worker in ship engine room

What jobs can you do with an electrical engineering degree?

Graduates with electrical engineering degrees can choose from careers in a wide range of engineering industries. Here’s what you could do in each.

Electrical engineering graduates can find jobs in most engineering industries. These include:

  • Aerospace industry
  • Automotive industry
  • Chemical industry
  • Construction industry
  • Defence industry
  • Electronics industry
  • Fast moving consumer goods industry
  • Marine industry
  • Materials and metals industry
  • Oil and gas industry
  • Pharmaceuticals industry
  • Power generation industry
  • Rail industry
  • Telecoms
  • Utilities industry

What precisely would my job as an electrical engineering graduate be?

With some employers, electrical engineering graduates will develop ‘generalist’ engineering skills, performing similar jobs to graduates who studied different disciplines. However, many others will prefer you to further develop your specialist knowledge as an electrical engineer.

Sectors that often prefer their graduates to become specialists include the following.

  • Rolls-Royce states on its website that in the aerospace industry electrical engineering graduates can help ‘design the complicated interface that transfers electricity from the engine to the aircraft to power its electrical systems. This includes cabin pressurisation in civil aircraft.’ It also outlines: ‘Marine electrical engineers design the interface that turns the power from a ship’s multiple engines into one controlled power source, which then propels the ship and powers all of its electrical appliances.’
  • The built environment sector seeks electrical engineers for roles in building services engineering, designing and overseeing the installation of necessities such as power, lighting, fire systems and security systems.
  • In the materials and metals sector, Dr Andrew Smith, knowledge group leader at Tata Steel, comments that electrical engineers ‘can be involved in manufacturing, eg process control, ensuring critical pieces of kit are maintained, improved and developed.’
  • Meanwhile at EDF Energy – Generation, asset developer Paul Clarke discusses the power generation sector. He comments: ‘Electrical engineers focus on maintaining the electrical plant items (switchgear, transformers, motors, cables, generators, HVAC (heating, ventilation and air conditioning), UPS (uninterruptable power supply) and lighting.’
  • Network Rail’s group asset management director, Jerry England, states that in the rail engineering sector ‘electrical engineers will be involved with power distribution and energy management systems’.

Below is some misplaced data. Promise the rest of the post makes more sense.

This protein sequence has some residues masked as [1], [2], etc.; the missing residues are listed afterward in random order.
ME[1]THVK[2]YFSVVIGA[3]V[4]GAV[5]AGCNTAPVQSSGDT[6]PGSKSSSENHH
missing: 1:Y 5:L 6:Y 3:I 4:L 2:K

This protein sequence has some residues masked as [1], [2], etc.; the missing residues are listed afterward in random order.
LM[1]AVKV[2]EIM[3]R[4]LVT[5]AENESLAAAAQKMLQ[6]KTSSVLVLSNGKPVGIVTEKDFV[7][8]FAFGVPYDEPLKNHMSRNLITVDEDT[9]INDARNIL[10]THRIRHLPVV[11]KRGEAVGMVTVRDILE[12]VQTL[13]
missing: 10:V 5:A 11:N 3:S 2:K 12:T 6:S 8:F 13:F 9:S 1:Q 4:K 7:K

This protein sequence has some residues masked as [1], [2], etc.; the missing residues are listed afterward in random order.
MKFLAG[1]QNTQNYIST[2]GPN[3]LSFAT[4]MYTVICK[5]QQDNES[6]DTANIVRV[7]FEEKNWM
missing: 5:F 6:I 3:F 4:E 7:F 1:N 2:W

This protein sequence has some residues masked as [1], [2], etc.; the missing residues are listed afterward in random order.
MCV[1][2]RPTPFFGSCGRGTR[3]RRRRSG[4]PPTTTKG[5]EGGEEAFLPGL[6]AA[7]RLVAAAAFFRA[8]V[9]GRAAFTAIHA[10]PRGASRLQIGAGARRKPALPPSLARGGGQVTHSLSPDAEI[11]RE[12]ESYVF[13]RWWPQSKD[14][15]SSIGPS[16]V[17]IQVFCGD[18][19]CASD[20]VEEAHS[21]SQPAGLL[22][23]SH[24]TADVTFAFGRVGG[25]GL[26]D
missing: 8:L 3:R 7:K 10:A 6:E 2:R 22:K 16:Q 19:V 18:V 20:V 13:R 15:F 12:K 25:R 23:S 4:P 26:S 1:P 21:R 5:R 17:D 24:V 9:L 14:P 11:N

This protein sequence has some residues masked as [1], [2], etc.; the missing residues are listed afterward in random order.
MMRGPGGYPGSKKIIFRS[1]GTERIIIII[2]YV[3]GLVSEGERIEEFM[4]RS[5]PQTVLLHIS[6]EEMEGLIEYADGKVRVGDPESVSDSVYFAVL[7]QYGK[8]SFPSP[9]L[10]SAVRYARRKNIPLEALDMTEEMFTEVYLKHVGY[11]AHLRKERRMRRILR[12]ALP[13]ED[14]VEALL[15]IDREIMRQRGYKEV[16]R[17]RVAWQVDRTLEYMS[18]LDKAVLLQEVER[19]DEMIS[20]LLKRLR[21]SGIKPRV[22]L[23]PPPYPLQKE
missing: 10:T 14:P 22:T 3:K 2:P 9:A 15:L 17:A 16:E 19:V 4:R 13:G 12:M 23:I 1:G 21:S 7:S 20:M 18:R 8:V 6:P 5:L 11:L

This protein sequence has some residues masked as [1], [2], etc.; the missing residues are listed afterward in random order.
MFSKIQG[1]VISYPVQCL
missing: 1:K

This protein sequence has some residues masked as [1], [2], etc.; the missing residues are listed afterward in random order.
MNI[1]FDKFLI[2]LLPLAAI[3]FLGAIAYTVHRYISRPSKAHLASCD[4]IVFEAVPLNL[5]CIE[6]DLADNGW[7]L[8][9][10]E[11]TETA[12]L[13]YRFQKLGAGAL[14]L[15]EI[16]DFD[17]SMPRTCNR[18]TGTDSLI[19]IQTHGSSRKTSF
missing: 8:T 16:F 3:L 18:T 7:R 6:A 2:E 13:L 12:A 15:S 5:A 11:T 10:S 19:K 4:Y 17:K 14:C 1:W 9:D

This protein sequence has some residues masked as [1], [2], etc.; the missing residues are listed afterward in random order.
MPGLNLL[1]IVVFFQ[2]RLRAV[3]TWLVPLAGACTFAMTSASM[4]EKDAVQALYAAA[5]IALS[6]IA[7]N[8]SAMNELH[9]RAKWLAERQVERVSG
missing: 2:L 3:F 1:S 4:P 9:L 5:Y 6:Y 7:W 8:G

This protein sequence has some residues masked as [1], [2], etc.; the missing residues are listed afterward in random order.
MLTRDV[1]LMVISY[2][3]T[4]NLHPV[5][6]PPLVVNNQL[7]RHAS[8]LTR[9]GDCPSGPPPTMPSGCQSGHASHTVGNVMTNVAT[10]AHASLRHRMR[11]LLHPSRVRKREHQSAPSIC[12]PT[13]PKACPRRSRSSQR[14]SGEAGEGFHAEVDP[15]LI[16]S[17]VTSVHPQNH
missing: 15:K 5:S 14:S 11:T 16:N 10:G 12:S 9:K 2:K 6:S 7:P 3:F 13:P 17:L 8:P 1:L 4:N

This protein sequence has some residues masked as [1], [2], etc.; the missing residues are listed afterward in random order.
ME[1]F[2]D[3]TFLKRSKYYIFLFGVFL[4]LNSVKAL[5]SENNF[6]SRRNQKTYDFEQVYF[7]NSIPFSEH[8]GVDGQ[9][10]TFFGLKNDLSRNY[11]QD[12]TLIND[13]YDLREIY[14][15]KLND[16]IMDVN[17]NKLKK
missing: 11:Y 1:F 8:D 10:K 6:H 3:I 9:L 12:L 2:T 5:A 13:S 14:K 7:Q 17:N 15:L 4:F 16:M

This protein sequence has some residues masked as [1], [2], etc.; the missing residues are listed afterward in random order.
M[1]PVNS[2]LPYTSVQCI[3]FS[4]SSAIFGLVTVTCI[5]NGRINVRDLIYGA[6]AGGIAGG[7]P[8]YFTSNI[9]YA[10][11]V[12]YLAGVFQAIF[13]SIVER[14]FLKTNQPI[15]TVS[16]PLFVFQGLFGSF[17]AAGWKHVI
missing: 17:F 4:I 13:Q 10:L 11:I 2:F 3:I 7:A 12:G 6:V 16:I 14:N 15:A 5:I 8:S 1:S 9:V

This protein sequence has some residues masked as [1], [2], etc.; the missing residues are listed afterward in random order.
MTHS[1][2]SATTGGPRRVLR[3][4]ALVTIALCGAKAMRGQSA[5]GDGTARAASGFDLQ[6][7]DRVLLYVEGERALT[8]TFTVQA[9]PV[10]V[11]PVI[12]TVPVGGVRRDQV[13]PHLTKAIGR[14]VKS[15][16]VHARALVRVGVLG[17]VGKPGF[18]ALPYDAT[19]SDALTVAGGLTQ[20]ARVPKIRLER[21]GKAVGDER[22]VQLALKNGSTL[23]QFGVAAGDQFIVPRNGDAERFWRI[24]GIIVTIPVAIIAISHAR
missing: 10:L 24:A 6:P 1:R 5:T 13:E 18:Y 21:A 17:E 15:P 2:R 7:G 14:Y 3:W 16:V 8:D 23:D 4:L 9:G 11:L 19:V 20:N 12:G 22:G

• Neil Pullen, director of gas transmission asset management at National Grid, describes opportunities in the utilities industry. He says: ‘Electrical engineers may be involved in electrical design or network design work, for example relating to power systems (eg network analysis of whether a system is safe and secure to run). Or they might be involved in the day-to-day operating of a site, for example providing first or second line support.’
  • Electrical engineers in the oil and gas industry design and maintain electrical systems and components, making sure that they meet the right standards of safety and efficiency when used offshore. This can involve making small alterations or large-scale equipment changes.

Industries such as defence and fast moving consumer goods often like graduates to work cross-discipline.

  • Commenting on the defence industry, Paul Jones, enterprise integration manager at BAE systems, says: ‘At BAE systems – and at most other defence companies – engineers today mainly work at system level. A ‘system’ could be an aircraft or submarine, or one of its major components, or the whole battle space in which it operates, including the associated communications technologies, people, buildings and legal requirements. Defence systems are now so integrated that engineers need to operate cross-discipline, for example using a mixture of mechanical, electronic and electrical engineering knowledge.’
  • Chris Traynor, careers adviser and former engineer and engineering recruiter, explains the situation in the fast moving consumer goods industry. He comments: ‘Almost all the graduate roles are in one of two areas: manufacturing/engineering or supply network operations/logistics. And for both of these areas graduates from different disciplines would be doing similar jobs as each other. The reason for this is that the real “work” is not defined in nice separate buckets of mechanical, electrical, chemical etc, but normally a mixture of different disciplines as a general manufacturing or logistics engineer. Graduates will pick up skills from other disciplines as they go through their training and career.’

Alternative careers for electrical engineers

If you don’t want to become an engineer, an electrical engineering degree can open plenty of other doors. Explore your options for non-engineering jobs in the engineering industry, or visit to investigate graduate careers in other sectors.